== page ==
International Business Machines Corp.'s second-quarter profit rose nearly 11 percent, slightly exceeding analysts' forecasts despite another period of lackluster revenue growth.
From April through June, IBM earned $2.02 billion, $1.30 per share, on revenue of $21.9 billion, the company said Tuesday.
The consensus analyst estimate had been for earnings of $1.29 per share on revenue of $21.9 billion, according to Thomson Financial.
In the same period last year, IBM showed earnings of $1.83 billion, or $1.12 per share, with revenue of $22.3 billion. However, that quarter included one month of sales in IBM's personal-computer business, before the group's sale to Lenovo Group Ltd.
Excluding PCs, the second quarter last year saw earnings of $1.85 billion, or $1.14 per share, and revenue of $21.7 billion.
On that basis, IBM saw just a 1 percent revenue increase in the second quarter. Weak sales growth has plagued Big Blue for several quarters, forcing the company to use cost cuts to improve profits and stock buybacks to further boost earnings per share.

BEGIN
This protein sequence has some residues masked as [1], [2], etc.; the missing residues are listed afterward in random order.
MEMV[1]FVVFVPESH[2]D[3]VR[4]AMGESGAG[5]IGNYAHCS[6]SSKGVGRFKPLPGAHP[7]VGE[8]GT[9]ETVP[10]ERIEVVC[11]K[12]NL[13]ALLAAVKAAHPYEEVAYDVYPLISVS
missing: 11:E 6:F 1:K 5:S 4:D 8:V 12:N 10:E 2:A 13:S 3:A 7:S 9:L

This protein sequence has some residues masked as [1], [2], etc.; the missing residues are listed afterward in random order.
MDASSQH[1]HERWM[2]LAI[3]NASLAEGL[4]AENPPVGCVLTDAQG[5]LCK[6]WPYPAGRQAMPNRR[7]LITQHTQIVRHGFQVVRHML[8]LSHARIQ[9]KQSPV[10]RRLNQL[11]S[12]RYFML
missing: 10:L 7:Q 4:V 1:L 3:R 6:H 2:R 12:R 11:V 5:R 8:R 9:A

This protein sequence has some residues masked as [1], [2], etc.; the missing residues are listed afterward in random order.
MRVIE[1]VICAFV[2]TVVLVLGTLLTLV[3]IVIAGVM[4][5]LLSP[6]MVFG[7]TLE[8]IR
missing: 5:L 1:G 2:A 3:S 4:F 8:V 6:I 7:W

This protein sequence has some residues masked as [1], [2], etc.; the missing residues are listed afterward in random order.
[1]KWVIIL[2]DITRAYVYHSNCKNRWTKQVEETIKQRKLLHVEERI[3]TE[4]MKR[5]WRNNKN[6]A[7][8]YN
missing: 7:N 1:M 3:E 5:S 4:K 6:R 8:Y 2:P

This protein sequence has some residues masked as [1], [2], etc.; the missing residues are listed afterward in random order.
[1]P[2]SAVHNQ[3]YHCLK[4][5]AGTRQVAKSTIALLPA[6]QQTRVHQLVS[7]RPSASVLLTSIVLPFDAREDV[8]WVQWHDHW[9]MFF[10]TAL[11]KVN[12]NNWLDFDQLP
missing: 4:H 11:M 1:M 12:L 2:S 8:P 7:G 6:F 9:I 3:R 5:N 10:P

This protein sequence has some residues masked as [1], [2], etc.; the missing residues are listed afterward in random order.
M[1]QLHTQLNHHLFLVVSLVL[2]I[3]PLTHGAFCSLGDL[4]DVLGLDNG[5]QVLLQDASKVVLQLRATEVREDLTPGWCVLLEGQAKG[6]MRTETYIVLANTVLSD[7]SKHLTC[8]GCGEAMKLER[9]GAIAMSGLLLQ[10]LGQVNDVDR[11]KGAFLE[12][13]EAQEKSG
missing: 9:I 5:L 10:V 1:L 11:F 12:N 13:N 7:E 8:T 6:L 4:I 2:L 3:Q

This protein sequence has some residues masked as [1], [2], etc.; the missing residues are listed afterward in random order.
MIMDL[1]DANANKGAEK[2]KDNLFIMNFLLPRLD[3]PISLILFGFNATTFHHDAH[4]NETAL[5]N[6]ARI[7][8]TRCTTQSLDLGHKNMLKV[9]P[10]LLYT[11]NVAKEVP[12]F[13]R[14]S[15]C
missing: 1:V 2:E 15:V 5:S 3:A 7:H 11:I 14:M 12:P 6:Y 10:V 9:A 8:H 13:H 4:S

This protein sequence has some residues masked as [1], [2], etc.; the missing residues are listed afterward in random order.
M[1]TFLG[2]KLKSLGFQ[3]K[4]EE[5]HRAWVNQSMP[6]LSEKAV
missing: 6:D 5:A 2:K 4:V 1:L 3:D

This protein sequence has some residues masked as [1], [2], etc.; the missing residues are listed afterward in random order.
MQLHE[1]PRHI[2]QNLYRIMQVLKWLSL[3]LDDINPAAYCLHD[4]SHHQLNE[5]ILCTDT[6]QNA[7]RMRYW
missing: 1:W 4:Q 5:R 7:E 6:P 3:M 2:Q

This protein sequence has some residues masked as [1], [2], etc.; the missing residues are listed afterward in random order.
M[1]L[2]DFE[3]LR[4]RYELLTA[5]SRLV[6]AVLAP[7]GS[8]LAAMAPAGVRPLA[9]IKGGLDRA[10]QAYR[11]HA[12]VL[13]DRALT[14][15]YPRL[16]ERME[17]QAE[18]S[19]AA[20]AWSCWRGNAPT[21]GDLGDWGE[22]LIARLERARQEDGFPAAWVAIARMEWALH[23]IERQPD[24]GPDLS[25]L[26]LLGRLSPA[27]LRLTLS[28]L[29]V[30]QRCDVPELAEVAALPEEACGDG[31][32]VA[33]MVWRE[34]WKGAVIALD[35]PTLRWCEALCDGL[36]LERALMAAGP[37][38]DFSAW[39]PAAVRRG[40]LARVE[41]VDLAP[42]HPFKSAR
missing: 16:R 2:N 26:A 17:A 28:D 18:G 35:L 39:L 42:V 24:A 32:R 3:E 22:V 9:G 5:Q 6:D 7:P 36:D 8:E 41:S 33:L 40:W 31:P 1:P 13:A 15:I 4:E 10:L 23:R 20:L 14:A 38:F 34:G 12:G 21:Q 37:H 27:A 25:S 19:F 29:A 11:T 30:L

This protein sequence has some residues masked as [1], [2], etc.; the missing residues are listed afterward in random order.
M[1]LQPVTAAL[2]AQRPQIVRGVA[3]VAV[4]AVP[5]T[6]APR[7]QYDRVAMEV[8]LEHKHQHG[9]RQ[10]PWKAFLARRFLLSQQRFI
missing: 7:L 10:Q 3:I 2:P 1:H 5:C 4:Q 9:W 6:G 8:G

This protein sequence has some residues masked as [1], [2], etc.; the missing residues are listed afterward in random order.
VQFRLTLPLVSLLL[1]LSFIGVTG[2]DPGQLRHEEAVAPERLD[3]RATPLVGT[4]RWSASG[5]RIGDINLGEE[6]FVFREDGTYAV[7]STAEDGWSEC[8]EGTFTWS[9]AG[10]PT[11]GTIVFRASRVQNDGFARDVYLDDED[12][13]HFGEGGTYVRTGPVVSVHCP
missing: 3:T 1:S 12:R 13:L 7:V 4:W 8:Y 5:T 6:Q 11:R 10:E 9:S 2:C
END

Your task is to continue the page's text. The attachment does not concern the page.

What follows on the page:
But investors have been especially unimpressed with IBM's prospects of late, dragging the stock to 52-week lows. Several analysts were expecting Tuesday's report to reveal little or no growth in contract signings in IBM's services division and so-so sales of server computers.
Indeed, Chief Financial Officer Mark Loughridge said the services and hardware divisions “didn’t perform to our expectation.”
The services arm signed a relatively low $9.6 billion in new contracts last quarter. Almost all of that revenue will not be counted until future periods, however. In the quarter itself, services revenue dropped 1 percent to $11.9 billion.
IBM contends that an increased priority on profitability rather than sheer deal size makes today’s services deals more valuable than contracts of a few years ago. Reflecting that, the division’s gross profit margin — revenue minus cost of goods sold — rose 1.6 percentage points to 27.7 percent.
Even so, Loughridge acknowledged disappointment in contract signings. He also said efforts to improve the profitability of technology-integration services are “taking longer than anticipated.”
“Clearly there’s enough opportunity,” he said of the services division overall. “We just need to get it signed.”
Indeed, the report showed that the services division signed a relatively low $9.6 billion in new contracts last quarter. Almost all of that revenue will not be counted until future periods, however. In the quarter itself, services revenue dropped 1 percent to $11.9 billion.
Excluding the PC business from the comparison figures, hardware revenue rose 3 percent to $5.1 billion. Mainframe sales helped lead the performance with a 7 percent jump; lower-priced Unix and Intel-based servers declined.